Basement under garage..spancrete cost?

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Old 01-06-07, 06:57 PM
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Basement under garage..spancrete cost?

Hello everyone, been awhile since I posted here. If anyone remembers I was getting ready to build a house last year. Didn't happen. I'm still thinkin' about it tho.

Anyway, about spancrete. Just wondering if anyone would have ANY idea how much it would cost to have spancrete used in a 35' x 25' garage so a basement can be put underneath the garage.

I was also wondering what would arise when using spancrete, like..

1. How do you keep 1st floors and basement floors on the same plane?

It seems you would lose 1 to 2' of ceiling height under the garage as garage floors are usually 1 to 2' below main floor. Not sure how all this would tie together.

2. How many posts(or whatever they use to support spancrete) would be needed?


The house would be a simple ranch home with a 3 car garage. Reason I want the space under the garage is for a nice woodworking shop.

In reality would it be cheaper to put in the basement under garage or just put up an out building? With an out building tho then I have to heat/cool it, etc. Also pay taxes on it.

Just thinkin out loud, hope someone can point me in the right direction...

Ron
 
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Old 01-07-07, 05:23 AM
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1. That's just a matter of detailing. Years ago Minnesota code used to require the garage floor to be 4" minimum below the house floor, but that has gone away. I personally like to see a little bit of difference, but not the 1' to 2' you sometimes see. Sounds like you need to get some help from an architect or engineer to detail this.
2. You won't need any posts, the precast will easily span 25'. You may be able to get by with 8" thick plank, but 12" will probably be more cost effective. The precaster will be able to tell you this over the phone.

The most important thing is making the slab waterproof. What I would suggest, from bottom up, is this: first the precast plank, then a GOOD waterproof membrane like W.R. Grace Bituthene, 2" non-structural concrete topping (sloped to the door or a drain), and finally a good quality sealer. Or better yet, an epoxy coating over the topping. Whatever you do, don't skimp on the waterproofing between the topping and plank; pretty tough to fix that if something goes wrong.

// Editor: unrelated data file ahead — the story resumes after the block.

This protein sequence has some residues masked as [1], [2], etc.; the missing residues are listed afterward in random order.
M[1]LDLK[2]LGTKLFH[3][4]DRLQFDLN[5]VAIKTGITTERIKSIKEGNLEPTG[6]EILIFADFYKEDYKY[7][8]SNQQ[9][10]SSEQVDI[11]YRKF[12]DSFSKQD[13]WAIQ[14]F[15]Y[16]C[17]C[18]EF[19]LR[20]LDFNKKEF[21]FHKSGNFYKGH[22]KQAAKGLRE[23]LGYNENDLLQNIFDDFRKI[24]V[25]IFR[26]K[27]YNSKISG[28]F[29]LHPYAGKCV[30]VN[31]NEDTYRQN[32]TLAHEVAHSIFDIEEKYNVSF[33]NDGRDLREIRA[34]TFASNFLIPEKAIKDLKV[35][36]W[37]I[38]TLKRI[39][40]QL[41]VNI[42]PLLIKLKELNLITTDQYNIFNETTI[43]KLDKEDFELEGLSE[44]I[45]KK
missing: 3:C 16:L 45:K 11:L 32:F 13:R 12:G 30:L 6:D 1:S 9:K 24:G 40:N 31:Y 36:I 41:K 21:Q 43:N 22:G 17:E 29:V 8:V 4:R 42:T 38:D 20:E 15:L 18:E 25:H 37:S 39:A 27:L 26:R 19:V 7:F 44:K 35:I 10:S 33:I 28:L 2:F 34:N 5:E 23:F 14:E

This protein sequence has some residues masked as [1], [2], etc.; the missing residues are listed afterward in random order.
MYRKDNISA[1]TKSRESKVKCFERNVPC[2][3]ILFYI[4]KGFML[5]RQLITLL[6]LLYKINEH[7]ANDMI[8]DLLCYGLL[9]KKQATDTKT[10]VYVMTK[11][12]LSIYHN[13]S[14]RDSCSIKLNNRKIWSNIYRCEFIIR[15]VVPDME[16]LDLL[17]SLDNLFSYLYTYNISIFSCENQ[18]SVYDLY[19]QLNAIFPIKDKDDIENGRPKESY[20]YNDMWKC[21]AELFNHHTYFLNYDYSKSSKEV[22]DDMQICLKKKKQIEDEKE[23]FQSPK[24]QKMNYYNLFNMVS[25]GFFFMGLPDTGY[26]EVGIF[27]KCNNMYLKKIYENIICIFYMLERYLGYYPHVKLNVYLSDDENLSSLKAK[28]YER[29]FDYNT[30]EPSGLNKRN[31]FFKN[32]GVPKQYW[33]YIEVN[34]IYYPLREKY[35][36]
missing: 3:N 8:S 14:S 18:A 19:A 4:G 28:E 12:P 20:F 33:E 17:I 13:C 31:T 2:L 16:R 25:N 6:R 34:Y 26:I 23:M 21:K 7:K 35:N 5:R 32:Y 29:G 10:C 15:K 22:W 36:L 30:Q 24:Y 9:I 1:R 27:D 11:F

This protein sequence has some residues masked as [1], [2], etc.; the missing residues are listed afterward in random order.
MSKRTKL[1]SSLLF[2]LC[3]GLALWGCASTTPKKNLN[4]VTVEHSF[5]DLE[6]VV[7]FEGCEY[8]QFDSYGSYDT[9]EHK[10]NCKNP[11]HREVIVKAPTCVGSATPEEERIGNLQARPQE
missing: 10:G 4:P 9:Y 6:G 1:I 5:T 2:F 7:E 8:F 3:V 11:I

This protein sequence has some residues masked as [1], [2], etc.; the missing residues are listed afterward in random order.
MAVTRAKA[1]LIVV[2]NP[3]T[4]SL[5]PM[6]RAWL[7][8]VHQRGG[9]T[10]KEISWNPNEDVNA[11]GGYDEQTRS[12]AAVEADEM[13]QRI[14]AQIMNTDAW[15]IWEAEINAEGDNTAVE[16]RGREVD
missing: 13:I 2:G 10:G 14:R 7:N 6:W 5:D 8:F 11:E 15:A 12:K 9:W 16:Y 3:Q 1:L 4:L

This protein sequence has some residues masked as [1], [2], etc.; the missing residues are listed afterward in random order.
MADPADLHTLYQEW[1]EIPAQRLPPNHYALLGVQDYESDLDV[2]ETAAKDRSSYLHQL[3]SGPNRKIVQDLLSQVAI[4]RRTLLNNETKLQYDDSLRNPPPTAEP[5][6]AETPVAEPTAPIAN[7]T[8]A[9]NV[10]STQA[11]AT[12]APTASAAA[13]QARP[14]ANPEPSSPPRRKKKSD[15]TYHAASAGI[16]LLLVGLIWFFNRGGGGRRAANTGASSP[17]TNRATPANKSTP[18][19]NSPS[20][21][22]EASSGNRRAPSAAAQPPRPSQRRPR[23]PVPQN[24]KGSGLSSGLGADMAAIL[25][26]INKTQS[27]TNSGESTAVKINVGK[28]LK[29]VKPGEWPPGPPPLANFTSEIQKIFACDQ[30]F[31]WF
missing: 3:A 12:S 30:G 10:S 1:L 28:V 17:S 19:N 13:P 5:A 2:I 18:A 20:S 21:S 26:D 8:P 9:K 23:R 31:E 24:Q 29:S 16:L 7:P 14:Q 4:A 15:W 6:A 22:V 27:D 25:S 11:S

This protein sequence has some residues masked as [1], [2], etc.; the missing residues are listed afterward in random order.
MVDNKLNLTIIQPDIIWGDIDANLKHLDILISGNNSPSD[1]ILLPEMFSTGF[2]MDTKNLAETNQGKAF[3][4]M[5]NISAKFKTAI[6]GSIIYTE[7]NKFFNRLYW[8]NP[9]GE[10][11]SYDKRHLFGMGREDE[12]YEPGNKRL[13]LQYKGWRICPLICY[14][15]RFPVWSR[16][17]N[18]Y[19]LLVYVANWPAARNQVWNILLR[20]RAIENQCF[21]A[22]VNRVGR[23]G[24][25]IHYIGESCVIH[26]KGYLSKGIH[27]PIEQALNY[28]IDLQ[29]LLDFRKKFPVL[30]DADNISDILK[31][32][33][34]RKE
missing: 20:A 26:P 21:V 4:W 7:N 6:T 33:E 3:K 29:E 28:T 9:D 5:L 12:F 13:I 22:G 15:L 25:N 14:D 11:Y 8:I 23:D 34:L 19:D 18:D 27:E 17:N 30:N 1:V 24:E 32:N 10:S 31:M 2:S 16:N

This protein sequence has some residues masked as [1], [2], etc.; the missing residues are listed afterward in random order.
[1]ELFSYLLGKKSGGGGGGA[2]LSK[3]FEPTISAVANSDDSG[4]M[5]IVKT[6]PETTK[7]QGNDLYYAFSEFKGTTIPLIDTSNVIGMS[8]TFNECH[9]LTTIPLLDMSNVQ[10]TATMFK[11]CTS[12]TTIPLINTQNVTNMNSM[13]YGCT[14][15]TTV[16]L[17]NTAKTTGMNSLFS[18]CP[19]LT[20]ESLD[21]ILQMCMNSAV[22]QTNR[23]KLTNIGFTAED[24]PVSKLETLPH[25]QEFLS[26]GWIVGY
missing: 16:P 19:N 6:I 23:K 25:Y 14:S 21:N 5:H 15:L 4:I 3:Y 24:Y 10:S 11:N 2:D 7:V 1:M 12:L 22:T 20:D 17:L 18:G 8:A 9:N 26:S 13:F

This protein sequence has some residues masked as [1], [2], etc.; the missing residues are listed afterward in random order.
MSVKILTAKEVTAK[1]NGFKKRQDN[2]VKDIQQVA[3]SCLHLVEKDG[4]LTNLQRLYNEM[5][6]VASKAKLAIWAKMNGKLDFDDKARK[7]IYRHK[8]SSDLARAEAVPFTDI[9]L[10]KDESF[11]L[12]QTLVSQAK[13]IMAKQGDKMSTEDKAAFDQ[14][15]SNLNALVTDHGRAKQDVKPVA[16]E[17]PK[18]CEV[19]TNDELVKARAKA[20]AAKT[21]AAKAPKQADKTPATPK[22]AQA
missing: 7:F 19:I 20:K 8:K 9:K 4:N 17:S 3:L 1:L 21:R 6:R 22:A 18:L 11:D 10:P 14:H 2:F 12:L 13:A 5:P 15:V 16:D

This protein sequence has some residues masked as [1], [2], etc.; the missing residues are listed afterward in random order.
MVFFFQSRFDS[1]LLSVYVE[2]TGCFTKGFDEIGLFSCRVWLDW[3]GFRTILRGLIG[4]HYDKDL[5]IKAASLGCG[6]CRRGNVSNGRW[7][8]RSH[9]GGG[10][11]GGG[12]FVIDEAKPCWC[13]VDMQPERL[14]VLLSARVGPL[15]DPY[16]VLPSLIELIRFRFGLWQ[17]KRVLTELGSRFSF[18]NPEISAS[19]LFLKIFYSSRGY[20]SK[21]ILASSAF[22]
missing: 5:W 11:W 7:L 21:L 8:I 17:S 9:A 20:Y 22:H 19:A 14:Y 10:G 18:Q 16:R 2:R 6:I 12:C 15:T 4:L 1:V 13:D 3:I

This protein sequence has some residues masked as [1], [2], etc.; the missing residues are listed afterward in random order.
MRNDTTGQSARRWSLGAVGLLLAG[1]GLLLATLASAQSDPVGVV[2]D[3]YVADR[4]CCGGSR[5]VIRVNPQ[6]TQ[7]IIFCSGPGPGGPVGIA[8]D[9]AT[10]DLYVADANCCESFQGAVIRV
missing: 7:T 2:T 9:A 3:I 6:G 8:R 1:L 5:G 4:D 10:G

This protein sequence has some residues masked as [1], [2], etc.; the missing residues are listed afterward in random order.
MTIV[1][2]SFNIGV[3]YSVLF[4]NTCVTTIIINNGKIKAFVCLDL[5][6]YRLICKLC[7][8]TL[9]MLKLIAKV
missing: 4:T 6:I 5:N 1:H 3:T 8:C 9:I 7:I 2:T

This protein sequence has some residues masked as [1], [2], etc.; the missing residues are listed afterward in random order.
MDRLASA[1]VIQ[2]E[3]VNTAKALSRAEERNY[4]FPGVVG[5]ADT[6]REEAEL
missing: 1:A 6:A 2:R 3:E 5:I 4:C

As far as cost, I think you need to talk to a contractor. My guess is that it's going to be a lot cheaper to do the shop under the garage rather than an outbuilding. Some of the additional costs are slightly larger footings, a little more foundation wall from frost depth to basement depth, a little more excavation, etc. But the only way to know for sure is have a contractor price it both ways. Also think about the extra convenience of the shop connected to the house rather than walking thru a blizzard to get to your shop in an outbuilding.

I'm thinking about the same thing you are for my retirement home and the outbuilding was not even a consideration for me. Hope this helped a little.
 
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Old 01-07-07, 10:05 AM
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Basement under garage..spancrete cost?

You should not need thicker walls for the Spancrete system. As an example, many hotels/motels use a precast floor system and 8" block walls. These are normally about 30' spans for 8" thick precast. The wall to break the area up is usually a wrinkled tin stud wall.

There are some homes built with the same floor system for the first floor. It usually gives you a wide open basement with no columns. In this case, the weight of the concrete plank actually makes the walls stronger to resist the soil loads. Nothing is cheaper than wood, but this sure beats it down the road.

Dick
 
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Old 01-07-07, 10:53 AM
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Thanks Bruce.

Everything you said makes sense. I do think it would be cheaper than putting up an out building. I'll keep hunting down information and keep posting what I come up with....

Ron
 
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Old 10-27-13, 10:52 AM
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Ron,
Did you ever figure out costs to build your garage with spancrete and basement space underneath? I'm curious about rough costs for a similar project.
-Irestone
 
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Old 10-28-13, 10:48 AM
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Irestone - STUB has not logged in for nearly five years, you likely will not get a response to this so you may want to start a new thread for your questions.
 
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